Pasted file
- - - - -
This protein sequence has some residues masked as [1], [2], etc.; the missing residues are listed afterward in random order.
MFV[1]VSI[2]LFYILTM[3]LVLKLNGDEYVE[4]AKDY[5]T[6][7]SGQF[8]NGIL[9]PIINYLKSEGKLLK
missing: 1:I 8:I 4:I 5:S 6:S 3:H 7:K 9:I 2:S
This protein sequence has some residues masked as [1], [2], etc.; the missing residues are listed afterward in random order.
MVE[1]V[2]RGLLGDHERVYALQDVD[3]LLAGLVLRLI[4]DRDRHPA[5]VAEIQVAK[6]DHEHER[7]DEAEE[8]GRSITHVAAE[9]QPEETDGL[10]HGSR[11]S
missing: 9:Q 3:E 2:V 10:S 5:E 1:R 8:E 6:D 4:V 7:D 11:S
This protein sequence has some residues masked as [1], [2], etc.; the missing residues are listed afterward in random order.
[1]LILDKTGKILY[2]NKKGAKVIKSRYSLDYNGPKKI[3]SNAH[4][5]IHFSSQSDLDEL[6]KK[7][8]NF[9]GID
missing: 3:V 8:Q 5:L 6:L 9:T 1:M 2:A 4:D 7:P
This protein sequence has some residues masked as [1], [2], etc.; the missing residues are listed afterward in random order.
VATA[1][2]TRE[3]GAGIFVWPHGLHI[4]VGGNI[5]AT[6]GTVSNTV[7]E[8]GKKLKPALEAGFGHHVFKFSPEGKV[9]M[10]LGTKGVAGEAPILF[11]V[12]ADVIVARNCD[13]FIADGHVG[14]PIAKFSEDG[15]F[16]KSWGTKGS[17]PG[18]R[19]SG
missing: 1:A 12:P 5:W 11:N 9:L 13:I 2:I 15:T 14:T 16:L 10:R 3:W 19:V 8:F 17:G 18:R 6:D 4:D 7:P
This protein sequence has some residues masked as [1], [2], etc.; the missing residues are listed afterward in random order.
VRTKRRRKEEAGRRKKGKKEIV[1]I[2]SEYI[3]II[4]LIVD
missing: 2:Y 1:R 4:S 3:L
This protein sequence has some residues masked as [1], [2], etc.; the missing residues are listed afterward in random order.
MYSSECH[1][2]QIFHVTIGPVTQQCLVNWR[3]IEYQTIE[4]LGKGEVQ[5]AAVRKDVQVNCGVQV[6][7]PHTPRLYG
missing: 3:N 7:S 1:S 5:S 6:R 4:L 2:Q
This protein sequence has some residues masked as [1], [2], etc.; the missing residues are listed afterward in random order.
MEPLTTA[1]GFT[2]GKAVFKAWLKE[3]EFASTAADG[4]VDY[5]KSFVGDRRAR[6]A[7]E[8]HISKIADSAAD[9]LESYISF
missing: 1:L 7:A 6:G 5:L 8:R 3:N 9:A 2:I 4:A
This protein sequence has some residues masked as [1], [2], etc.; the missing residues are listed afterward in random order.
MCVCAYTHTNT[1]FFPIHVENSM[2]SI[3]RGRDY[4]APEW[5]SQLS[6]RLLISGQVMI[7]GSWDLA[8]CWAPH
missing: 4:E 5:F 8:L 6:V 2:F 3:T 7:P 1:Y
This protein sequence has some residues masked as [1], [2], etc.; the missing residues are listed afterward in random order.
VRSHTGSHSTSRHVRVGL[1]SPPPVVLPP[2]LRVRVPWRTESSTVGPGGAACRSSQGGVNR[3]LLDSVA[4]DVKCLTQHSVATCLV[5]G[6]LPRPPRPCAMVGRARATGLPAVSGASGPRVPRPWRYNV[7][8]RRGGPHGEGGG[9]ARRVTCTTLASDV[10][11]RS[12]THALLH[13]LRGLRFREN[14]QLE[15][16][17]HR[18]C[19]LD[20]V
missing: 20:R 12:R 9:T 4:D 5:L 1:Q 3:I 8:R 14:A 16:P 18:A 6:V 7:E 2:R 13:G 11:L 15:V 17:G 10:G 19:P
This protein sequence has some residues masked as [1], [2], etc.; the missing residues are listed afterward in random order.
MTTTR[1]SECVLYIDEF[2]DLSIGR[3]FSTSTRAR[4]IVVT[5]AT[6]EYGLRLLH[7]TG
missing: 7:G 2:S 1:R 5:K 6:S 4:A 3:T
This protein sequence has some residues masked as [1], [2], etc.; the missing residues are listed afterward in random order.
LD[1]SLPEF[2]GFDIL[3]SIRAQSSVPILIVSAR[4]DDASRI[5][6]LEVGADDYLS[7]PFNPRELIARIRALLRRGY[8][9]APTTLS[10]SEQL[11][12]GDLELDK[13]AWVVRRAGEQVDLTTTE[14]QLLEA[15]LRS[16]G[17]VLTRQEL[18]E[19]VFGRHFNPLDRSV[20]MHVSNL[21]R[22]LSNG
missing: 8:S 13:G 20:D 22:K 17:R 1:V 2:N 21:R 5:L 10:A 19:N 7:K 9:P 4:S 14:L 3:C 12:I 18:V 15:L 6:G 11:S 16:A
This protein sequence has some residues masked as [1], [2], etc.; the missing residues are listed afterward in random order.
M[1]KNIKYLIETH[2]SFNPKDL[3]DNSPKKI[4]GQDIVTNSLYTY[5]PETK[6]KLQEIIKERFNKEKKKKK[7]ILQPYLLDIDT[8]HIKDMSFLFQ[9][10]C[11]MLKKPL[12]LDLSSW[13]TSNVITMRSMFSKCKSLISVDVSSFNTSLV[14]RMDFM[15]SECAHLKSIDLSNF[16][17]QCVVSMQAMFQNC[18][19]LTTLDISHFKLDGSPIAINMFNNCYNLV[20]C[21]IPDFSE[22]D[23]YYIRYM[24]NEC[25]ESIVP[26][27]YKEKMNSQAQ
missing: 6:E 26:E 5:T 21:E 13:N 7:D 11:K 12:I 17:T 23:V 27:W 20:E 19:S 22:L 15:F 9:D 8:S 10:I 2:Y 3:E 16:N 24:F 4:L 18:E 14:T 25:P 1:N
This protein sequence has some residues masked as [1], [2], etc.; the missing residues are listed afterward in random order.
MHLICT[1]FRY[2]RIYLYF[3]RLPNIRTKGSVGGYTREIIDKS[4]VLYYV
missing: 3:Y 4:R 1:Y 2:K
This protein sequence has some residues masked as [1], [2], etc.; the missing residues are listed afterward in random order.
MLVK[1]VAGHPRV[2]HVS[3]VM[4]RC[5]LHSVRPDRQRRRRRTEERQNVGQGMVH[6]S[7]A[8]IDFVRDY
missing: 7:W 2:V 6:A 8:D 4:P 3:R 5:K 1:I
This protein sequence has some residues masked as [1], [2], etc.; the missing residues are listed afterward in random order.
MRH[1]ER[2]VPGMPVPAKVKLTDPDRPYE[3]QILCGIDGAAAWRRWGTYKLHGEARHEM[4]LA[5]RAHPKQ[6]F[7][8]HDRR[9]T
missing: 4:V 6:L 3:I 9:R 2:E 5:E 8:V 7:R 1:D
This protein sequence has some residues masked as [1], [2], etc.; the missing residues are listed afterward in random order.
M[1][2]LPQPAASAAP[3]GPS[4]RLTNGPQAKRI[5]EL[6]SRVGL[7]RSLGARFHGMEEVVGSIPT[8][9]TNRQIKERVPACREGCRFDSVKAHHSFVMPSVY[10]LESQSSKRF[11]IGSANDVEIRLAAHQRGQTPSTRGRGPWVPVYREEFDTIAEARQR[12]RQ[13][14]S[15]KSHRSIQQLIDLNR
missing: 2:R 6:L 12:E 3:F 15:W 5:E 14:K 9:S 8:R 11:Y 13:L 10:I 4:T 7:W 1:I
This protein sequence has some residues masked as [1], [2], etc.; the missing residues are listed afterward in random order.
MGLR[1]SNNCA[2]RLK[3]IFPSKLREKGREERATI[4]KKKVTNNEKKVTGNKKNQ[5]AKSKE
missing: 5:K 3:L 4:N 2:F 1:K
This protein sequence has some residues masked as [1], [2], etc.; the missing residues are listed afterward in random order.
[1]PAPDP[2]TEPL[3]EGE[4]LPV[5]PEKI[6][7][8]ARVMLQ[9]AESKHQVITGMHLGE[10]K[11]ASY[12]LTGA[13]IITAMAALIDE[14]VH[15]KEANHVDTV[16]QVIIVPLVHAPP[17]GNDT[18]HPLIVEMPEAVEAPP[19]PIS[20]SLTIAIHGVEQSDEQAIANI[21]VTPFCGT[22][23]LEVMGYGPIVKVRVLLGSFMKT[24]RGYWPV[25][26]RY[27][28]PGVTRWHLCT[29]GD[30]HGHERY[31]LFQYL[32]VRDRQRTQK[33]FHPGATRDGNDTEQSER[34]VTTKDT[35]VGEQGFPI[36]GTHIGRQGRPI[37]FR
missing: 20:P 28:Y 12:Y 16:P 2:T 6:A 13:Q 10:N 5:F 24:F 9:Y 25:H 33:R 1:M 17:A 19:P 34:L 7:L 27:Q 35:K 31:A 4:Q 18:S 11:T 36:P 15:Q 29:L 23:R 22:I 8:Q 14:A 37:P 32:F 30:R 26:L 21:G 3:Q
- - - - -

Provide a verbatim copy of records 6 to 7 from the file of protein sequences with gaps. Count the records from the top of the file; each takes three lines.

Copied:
This protein sequence has some residues masked as [1], [2], etc.; the missing residues are listed afterward in random order.
MYSSECH[1][2]QIFHVTIGPVTQQCLVNWR[3]IEYQTIE[4]LGKGEVQ[5]AAVRKDVQVNCGVQV[6][7]PHTPRLYG
missing: 3:N 7:S 1:S 5:S 6:R 4:L 2:Q
This protein sequence has some residues masked as [1], [2], etc.; the missing residues are listed afterward in random order.
MEPLTTA[1]GFT[2]GKAVFKAWLKE[3]EFASTAADG[4]VDY[5]KSFVGDRRAR[6]A[7]E[8]HISKIADSAAD[9]LESYISF
missing: 1:L 7:A 6:G 5:L 8:R 3:N 9:A 2:I 4:A